Scape Launches ‘ScapeKit’ SDK For Hyper-Accurate AR Geolocation
London-based Scape Technologies has launched a new software development kit dubbed SDK-Scapekit which is out in beta and already available for download. ScapeKit takes a different approach to other SDKs by anchoring content to real-world locations across entire cities thereby enabling new and compelling city-based augmented reality experiences. This is quite different from the approaches taken by other AR SDKs such as Apple’s ARKit and Google’s ARCore.
Our SDK- ScapeKit is now out of beta and publicly available to download! 🚀
Anchor content to real-world locations, across an entire city, enabling never before possible #AR experiences.
— Scape Technologies (@Scape) August 2, 2019
These other platforms rely on GPS information to find out a user’s location in the real world. Scape, on the other hand, relies on a huge database of visual cues. To create these massive visual databases, Scape staff traveled to various cities around the world and manually mapped them out afresh in digital form using videos. This enabled Scape to develop a massive library of visual reference points in various cities around the world that your phone cameras can easily identify and use to work out the physical location.
The company says this technique provides a far more accurate, dependable and flexible way of building geolocated AR content. The SDK is now coming out in beta so developers can freely download it and begin familiarizing themselves with it.
The first massively multiplayer online augmented reality game is Holoscape and it is powered by the SDK-Scapekit. You can watch the trailer below. The game does show some promise and probably represents the future of augmented reality games in cities. The game has some really cool features even though it still a little rough on the edges. Every player in Holoscape will have their drone which follows them around. The player can put down shields and turrets that others are able to see.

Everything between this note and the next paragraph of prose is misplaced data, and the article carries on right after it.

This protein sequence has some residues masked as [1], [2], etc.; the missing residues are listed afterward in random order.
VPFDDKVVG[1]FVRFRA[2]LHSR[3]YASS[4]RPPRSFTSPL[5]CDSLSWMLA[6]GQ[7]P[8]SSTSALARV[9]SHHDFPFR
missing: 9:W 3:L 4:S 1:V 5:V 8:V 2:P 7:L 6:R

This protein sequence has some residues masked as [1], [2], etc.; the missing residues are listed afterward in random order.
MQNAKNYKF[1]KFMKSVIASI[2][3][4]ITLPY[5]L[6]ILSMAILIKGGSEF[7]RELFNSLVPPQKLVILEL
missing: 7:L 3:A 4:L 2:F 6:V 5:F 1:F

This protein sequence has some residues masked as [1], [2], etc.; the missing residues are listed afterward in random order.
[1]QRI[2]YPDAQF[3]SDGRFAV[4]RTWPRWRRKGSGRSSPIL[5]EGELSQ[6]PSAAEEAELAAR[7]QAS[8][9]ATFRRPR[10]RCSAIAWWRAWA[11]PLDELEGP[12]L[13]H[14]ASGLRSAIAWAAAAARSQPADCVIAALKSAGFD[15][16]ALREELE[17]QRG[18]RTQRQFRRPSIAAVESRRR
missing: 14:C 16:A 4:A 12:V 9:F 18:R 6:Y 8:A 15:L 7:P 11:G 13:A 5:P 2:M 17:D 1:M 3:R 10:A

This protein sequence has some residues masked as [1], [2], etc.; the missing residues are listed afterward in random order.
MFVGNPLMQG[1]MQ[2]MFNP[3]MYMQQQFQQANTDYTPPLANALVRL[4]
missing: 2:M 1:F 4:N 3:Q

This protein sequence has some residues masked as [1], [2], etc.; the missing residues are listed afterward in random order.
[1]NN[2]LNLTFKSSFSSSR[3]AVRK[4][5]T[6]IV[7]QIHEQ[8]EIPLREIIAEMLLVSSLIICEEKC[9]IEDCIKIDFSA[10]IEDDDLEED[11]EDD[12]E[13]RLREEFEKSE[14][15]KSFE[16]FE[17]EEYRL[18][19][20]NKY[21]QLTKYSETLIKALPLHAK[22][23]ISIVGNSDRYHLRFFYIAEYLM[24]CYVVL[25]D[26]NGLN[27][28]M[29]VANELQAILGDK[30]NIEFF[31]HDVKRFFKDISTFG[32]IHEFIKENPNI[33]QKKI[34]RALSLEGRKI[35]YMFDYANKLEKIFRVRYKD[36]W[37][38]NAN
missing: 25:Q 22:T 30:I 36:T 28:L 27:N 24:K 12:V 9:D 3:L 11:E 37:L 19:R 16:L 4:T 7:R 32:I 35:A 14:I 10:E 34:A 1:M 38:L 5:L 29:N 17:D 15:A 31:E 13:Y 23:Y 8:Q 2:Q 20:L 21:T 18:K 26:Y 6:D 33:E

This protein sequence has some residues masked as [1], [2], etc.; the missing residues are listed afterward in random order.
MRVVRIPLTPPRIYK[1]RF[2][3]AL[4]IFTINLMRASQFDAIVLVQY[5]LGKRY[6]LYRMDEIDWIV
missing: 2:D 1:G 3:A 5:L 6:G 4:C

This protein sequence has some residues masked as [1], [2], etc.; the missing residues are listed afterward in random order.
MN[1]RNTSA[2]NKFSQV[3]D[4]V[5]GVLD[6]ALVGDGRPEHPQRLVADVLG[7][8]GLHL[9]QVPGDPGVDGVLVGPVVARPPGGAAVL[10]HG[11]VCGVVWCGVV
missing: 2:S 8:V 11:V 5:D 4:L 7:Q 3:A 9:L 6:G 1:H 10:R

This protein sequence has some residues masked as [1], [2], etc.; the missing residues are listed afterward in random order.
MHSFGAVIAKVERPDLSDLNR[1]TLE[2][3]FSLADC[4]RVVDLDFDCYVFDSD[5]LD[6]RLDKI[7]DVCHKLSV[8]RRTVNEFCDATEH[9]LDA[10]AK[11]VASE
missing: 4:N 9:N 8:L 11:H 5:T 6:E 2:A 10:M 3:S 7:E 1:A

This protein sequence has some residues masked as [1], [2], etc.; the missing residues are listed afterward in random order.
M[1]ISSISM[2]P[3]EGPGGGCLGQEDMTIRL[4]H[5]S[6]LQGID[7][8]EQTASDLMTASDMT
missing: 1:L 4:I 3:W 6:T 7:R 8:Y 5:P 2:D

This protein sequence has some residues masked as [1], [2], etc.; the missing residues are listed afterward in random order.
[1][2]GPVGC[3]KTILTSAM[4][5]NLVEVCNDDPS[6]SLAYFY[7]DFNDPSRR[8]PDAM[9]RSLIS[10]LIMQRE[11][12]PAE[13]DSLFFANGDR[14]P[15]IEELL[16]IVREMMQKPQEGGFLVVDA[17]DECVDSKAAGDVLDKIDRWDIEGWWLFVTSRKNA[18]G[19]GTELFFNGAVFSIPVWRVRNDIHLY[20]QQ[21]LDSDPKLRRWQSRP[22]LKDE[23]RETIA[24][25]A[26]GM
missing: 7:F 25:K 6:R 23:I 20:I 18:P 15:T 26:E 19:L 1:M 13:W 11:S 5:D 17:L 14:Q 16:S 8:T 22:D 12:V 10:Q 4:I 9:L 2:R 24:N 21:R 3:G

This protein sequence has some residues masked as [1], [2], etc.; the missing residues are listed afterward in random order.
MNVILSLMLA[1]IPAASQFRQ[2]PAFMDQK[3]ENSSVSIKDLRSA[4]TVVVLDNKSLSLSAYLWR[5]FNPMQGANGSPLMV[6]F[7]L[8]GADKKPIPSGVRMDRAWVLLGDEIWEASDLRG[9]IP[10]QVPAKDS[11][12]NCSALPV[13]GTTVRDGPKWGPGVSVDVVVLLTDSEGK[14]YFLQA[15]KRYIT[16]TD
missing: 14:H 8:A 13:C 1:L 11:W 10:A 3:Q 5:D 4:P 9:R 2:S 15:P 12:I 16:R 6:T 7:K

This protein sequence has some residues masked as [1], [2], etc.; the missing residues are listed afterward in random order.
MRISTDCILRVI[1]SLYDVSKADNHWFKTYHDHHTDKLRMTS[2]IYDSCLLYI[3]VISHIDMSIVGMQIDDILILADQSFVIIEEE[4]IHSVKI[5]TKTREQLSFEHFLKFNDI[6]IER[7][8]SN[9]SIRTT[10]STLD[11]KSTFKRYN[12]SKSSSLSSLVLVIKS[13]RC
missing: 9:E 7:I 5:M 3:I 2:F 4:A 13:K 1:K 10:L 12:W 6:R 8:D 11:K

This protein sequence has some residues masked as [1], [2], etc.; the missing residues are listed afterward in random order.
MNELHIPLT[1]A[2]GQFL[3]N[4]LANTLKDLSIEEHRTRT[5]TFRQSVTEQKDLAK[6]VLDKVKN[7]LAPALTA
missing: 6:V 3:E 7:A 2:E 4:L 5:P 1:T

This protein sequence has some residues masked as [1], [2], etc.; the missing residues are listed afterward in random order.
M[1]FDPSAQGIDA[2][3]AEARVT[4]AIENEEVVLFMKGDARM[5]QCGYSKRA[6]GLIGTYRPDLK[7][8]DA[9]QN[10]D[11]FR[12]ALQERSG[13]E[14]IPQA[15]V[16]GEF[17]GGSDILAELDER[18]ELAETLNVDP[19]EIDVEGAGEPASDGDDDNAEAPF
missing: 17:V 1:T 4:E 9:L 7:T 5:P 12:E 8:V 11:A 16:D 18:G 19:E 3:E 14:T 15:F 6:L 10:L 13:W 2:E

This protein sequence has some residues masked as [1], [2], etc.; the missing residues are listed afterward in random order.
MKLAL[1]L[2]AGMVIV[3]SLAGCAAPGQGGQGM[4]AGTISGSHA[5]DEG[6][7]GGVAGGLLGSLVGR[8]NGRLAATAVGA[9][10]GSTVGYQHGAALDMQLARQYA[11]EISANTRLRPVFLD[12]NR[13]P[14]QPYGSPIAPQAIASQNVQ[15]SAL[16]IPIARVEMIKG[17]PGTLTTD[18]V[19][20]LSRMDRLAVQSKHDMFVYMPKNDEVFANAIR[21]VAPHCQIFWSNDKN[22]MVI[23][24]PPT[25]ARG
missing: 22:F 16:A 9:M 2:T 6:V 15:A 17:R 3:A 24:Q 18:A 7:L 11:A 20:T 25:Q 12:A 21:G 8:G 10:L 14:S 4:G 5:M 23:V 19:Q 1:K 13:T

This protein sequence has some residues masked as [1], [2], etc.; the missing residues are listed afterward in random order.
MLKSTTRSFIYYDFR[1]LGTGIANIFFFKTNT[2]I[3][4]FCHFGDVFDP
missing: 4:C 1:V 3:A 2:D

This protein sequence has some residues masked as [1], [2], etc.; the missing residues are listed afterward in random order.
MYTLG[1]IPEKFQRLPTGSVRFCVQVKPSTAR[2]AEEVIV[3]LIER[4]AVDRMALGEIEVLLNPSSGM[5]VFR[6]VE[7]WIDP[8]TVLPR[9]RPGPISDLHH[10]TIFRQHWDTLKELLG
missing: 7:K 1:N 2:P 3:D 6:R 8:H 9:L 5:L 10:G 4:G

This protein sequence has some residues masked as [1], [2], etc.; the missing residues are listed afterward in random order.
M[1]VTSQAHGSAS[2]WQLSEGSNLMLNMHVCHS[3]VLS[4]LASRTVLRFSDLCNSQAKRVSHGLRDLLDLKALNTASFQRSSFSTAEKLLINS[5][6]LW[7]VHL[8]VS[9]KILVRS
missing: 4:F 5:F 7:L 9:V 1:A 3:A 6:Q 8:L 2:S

Holoscape constitutes a laser tag AR game that plays out right in the middle of London street. The player has to strategically mark out areas that they’ll cover and where they will provide power-ups assistance to friends upon request.
The game still isn’t perfect. There is no occlusion support and there some jumps in location. However, it clearly illustrates the impressively reliable Scape tech. Scape plans to scale this up into a multiplayer augmented reality game that will span the entire globe, giving players something akin to a more action-packed version of the Pokémon Go game.
Scape still doesn’t offer as much scope and scale as Google and Apple but the areas it has covered so far are quite impressive in their rich detail. Still, the smartphone is just the testing ground for the technology but the company is ultimately aiming to see its work integrated into the upcoming augmented reality headsets as well as in other areas of application such as self-driving cars where data such as accurate geolocation will come in handy.
Scape has also unveiled a tester app known as Pixscape which can be downloaded on iOS and Android. This is a promising start though it will probably take time before we begin using the Scape-based apps.